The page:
AUBURN GRESHAM — The mayor and his top cop credited beat officers on the street as part of what they called Operation Impact with causing a dramatic decrease in crime in the city's most troubled areas.
Borrowing a technique initiated in New York City a decade ago when he was a cop there, Police Supt. Garry McCarthy said he had targeted the 20 most dangerous areas of the city, where 20 percent of all murders, shootings and robberies took place in what made up 3 percent of the city's overall area, and put police on the street there at times most crimes took place.
According to McCarthy, those areas saw a 48 percent decline in shootings, a 45 percent drop in murders and a 29 percent drop in overall crime in the six months since Operation Impact was first launched in the Gresham District in March. Those figures were about double the declines over the same period citywide.
In the Gresham District, he added, where McCarthy and Mayor Rahm Emanuel held a news conference Tuesday, shootings fell 48 percent, murders 41 percent and overall crime 27 percent.
"I anticipated that it was going to be this successful," McCarthy said, adding that the city's conflicts over gang turf made street patrols even more effective than in New York.
"We're in the right places," he said, with what he called "strategic saturation deployment" or "hot-spot policing."
McCarthy and Emanuel, who termed it "shoe-leather policing," both emphasized the key to the program was what Emanuel called "a real sense of engagement with the community and the neighborhood." Emanuel said that not only cut crime, but gave local residents the realistic "perception" they were living in safer neighborhoods.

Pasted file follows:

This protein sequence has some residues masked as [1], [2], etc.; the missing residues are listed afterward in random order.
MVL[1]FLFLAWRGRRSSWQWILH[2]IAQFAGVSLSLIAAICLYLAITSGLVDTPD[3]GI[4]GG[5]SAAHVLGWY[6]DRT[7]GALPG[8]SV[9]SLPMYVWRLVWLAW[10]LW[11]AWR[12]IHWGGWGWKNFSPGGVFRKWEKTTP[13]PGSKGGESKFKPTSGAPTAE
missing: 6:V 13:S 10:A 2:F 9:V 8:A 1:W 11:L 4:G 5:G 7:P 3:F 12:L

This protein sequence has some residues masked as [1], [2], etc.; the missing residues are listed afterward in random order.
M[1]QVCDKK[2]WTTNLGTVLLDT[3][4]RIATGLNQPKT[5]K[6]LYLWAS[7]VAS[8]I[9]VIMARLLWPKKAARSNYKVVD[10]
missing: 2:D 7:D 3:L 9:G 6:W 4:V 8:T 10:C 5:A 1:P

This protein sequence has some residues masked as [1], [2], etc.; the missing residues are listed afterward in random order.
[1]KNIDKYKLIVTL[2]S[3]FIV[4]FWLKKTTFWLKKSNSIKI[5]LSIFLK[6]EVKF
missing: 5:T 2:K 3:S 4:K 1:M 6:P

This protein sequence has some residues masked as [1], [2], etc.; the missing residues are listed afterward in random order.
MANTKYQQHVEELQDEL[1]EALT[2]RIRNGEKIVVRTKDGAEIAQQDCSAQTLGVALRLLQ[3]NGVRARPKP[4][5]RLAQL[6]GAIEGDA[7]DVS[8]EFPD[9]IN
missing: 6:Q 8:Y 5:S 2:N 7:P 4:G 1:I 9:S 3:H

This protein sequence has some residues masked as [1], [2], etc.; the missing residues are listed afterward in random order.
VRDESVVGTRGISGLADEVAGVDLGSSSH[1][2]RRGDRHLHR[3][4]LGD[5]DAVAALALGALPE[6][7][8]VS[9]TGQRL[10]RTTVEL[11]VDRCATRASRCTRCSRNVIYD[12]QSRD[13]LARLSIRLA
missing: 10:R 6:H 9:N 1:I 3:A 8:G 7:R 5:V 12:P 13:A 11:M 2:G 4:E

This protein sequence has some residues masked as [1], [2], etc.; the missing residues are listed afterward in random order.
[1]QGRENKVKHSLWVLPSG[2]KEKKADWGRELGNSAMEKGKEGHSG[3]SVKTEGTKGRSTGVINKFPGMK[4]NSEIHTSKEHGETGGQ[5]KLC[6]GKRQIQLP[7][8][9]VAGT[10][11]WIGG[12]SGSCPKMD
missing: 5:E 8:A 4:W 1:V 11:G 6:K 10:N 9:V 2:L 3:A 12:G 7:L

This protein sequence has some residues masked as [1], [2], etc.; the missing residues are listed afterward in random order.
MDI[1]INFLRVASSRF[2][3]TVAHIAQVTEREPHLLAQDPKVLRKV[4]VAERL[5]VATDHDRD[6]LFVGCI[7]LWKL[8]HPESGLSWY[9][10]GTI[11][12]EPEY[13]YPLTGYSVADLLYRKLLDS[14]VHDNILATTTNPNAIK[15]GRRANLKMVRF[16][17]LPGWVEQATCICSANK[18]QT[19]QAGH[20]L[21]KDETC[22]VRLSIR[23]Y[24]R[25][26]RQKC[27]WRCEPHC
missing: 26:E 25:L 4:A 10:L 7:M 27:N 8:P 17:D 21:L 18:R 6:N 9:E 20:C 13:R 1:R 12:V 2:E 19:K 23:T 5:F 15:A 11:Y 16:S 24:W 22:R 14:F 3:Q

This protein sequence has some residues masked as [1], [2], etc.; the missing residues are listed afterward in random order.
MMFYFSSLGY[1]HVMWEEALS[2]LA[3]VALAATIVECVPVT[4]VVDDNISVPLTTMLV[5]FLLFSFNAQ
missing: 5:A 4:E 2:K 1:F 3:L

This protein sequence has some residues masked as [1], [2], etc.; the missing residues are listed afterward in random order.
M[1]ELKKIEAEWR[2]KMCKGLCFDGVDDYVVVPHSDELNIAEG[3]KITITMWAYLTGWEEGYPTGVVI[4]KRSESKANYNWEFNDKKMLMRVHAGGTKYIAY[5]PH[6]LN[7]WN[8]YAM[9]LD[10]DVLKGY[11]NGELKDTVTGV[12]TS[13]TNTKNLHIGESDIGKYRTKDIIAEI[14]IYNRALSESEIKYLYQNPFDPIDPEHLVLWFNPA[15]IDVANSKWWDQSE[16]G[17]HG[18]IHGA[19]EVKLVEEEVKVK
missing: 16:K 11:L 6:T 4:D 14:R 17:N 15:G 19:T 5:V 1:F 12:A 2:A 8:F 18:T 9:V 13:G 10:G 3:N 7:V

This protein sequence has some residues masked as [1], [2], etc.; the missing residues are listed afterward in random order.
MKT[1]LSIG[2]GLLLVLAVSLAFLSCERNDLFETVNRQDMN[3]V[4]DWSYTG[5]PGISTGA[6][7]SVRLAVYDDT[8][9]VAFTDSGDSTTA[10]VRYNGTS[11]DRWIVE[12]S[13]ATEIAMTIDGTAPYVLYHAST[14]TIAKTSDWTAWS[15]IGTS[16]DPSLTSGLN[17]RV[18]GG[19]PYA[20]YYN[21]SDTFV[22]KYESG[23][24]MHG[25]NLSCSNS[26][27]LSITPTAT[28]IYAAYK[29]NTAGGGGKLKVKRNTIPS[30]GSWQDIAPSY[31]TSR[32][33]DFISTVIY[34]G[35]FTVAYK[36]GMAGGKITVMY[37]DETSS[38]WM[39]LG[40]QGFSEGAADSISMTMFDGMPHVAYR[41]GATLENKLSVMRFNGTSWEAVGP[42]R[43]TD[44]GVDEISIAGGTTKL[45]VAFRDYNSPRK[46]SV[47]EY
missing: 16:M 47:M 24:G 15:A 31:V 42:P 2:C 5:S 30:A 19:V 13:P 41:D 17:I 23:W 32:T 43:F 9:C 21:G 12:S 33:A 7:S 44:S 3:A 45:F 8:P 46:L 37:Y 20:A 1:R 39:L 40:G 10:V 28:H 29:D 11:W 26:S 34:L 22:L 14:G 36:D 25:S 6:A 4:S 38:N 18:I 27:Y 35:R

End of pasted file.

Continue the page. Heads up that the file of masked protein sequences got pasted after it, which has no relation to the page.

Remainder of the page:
"It is the community participation that is the link to the foot patrol," Emanuel said.
"Building a relationship between the police and the community is key," said the Rev. Michael Pfleger, senior pastor at St. Sabina Church in Auburn Gresham.
McCarthy said the foot patrols began with cops on overtime, but evolved into officers working straight time as it gained momentum. He also said Operation Impact didn't deserve all the credit, as the department continues to target gangs and narcotics with other initiatives.
Yet the results were undeniable, he added.
"It really doesn't call for doing it everywhere, and we can't do it everywhere," McCarthy said.
Yet the goal is to carry those gains citywide, as with recently deployed foot patrols in Lakeview.
"The progress being made is only a start. One victim is too many, and there's much, much, much more work to be done," McCarthy said. "We're not going to rest until everybody enjoys the same sense of security."
"Until that's accomplished, we haven't done our job," Emanuel added.